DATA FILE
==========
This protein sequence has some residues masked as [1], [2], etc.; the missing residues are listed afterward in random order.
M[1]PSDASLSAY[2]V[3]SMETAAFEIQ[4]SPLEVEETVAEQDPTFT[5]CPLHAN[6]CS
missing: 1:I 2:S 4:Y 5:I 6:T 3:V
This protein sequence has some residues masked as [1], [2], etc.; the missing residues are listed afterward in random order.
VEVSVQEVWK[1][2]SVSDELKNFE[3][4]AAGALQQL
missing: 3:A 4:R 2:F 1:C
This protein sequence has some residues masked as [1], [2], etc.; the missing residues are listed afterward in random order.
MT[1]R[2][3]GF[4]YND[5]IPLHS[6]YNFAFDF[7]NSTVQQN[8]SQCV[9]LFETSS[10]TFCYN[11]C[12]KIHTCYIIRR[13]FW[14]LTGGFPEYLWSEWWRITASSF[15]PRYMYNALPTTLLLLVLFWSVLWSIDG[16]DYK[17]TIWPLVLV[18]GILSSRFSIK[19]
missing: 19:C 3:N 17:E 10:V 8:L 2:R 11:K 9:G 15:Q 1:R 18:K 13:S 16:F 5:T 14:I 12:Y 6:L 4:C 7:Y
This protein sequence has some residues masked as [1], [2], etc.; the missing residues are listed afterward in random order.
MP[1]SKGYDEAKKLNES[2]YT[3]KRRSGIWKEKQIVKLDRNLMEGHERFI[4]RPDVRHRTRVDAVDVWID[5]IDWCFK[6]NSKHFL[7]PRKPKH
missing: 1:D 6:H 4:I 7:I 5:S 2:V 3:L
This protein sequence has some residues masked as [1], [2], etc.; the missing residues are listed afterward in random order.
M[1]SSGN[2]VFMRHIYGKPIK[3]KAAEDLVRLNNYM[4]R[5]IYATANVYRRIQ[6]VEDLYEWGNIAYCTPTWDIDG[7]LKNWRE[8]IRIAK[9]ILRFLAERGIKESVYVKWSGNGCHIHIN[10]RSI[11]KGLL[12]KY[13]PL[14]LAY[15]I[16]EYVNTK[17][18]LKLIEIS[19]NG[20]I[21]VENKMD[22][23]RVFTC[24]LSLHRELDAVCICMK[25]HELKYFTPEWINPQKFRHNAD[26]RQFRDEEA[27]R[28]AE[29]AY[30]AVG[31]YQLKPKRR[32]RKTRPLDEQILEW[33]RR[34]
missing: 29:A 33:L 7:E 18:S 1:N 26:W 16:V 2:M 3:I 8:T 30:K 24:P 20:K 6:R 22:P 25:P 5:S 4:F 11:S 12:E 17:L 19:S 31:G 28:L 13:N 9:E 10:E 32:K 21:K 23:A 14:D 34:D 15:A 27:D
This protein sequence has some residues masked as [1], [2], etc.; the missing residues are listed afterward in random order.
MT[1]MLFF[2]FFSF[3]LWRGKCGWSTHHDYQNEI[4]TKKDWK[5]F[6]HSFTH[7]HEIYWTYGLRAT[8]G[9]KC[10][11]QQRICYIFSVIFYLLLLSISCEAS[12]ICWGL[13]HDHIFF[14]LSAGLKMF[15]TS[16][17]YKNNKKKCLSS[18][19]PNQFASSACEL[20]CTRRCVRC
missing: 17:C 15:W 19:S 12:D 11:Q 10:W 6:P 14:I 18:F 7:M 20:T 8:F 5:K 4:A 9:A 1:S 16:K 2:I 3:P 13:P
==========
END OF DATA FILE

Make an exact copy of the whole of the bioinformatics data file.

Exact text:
This protein sequence has some residues masked as [1], [2], etc.; the missing residues are listed afterward in random order.
M[1]PSDASLSAY[2]V[3]SMETAAFEIQ[4]SPLEVEETVAEQDPTFT[5]CPLHAN[6]CS
missing: 1:I 2:S 4:Y 5:I 6:T 3:V
This protein sequence has some residues masked as [1], [2], etc.; the missing residues are listed afterward in random order.
VEVSVQEVWK[1][2]SVSDELKNFE[3][4]AAGALQQL
missing: 3:A 4:R 2:F 1:C
This protein sequence has some residues masked as [1], [2], etc.; the missing residues are listed afterward in random order.
MT[1]R[2][3]GF[4]YND[5]IPLHS[6]YNFAFDF[7]NSTVQQN[8]SQCV[9]LFETSS[10]TFCYN[11]C[12]KIHTCYIIRR[13]FW[14]LTGGFPEYLWSEWWRITASSF[15]PRYMYNALPTTLLLLVLFWSVLWSIDG[16]DYK[17]TIWPLVLV[18]GILSSRFSIK[19]
missing: 19:C 3:N 17:E 10:V 8:L 2:R 11:K 9:G 15:Q 1:R 18:K 13:S 16:F 5:T 14:I 12:Y 6:L 4:C 7:Y
This protein sequence has some residues masked as [1], [2], etc.; the missing residues are listed afterward in random order.
MP[1]SKGYDEAKKLNES[2]YT[3]KRRSGIWKEKQIVKLDRNLMEGHERFI[4]RPDVRHRTRVDAVDVWID[5]IDWCFK[6]NSKHFL[7]PRKPKH
missing: 1:D 6:H 4:I 7:I 5:S 2:V 3:L
This protein sequence has some residues masked as [1], [2], etc.; the missing residues are listed afterward in random order.
M[1]SSGN[2]VFMRHIYGKPIK[3]KAAEDLVRLNNYM[4]R[5]IYATANVYRRIQ[6]VEDLYEWGNIAYCTPTWDIDG[7]LKNWRE[8]IRIAK[9]ILRFLAERGIKESVYVKWSGNGCHIHIN[10]RSI[11]KGLL[12]KY[13]PL[14]LAY[15]I[16]EYVNTK[17][18]LKLIEIS[19]NG[20]I[21]VENKMD[22][23]RVFTC[24]LSLHRELDAVCICMK[25]HELKYFTPEWINPQKFRHNAD[26]RQFRDEEA[27]R[28]AE[29]AY[30]AVG[31]YQLKPKRR[32]RKTRPLDEQILEW[33]RR[34]
missing: 29:A 33:L 7:E 18:S 1:N 26:W 16:V 2:M 3:I 8:T 30:K 24:P 20:K 6:R 22:P 25:P 5:S 4:F 11:S 12:E 17:L 19:S 31:G 28:L 13:N 9:E 10:E 32:K 21:K 23:A 14:D 34:D 15:A 27:D
This protein sequence has some residues masked as [1], [2], etc.; the missing residues are listed afterward in random order.
MT[1]MLFF[2]FFSF[3]LWRGKCGWSTHHDYQNEI[4]TKKDWK[5]F[6]HSFTH[7]HEIYWTYGLRAT[8]G[9]KC[10][11]QQRICYIFSVIFYLLLLSISCEAS[12]ICWGL[13]HDHIFF[14]LSAGLKMF[15]TS[16][17]YKNNKKKCLSS[18][19]PNQFASSACEL[20]CTRRCVRC
missing: 17:C 15:W 19:S 12:D 11:Q 10:W 6:P 14:I 18:F 7:M 20:T 8:F 5:K 4:A 9:A 1:S 16:K 2:I 3:P 13:P